I had note cards stapled to my cape (you can barely see one in the bottom right of the picture), and I painted “MLA” on my hat in white-out.
Although you may have to get firm with students when you teach them this process, it is a critical skill to learn. All of us have to write research-based papers, no matter what discipline we study in college. I highly recommend Diana Hacker’s A Writer’s Reference for students writing the research paper. My school purchases copies of these books and allows students to keep them, taking these books with them to college. They are excellent. The sixth edition doesn’t seem to be available for pre-order at Amazon yet, but it is coming out this spring. Go ahead and splurge on the plastic comb edition. It seems like such a little thing, but it stays open when you’re writing, and it’s much easier to navigate.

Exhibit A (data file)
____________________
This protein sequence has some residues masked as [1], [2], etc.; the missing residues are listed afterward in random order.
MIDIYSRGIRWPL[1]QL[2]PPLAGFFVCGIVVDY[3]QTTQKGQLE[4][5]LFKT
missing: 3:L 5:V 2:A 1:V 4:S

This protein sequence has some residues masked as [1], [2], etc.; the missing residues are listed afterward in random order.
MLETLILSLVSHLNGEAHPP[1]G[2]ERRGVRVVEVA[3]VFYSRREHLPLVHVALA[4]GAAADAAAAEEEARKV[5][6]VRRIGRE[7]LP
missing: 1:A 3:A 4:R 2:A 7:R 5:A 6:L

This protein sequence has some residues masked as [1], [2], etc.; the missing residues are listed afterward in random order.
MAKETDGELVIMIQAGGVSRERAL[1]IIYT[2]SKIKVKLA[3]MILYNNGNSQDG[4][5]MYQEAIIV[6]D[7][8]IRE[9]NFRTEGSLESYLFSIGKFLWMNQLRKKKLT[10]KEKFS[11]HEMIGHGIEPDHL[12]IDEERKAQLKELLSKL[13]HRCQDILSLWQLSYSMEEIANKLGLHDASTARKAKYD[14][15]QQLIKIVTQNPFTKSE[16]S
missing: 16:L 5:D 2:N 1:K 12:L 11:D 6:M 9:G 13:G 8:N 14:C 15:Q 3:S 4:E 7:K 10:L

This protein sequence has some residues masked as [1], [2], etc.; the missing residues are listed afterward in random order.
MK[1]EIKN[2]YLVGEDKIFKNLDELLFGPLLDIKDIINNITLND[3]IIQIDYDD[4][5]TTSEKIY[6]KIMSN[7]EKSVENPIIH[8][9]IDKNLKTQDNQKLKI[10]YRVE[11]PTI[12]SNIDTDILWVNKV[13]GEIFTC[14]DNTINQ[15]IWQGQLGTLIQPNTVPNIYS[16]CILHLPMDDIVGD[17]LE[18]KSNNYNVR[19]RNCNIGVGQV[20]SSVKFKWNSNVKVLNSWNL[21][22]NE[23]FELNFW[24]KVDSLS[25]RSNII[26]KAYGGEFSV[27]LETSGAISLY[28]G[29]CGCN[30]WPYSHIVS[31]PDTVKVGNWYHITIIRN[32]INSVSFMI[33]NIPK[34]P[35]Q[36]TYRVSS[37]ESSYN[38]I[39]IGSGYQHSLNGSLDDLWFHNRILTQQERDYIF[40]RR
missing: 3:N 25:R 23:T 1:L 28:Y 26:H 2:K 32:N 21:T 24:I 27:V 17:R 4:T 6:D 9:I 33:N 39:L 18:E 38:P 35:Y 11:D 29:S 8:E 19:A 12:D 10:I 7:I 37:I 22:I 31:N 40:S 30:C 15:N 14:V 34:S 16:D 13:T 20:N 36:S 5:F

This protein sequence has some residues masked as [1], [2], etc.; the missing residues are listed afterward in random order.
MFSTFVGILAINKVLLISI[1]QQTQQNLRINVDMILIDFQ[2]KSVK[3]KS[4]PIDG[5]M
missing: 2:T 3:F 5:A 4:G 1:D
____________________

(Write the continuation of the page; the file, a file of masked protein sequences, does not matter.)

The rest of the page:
[tags]research paper, teaching, education, writing[/tags]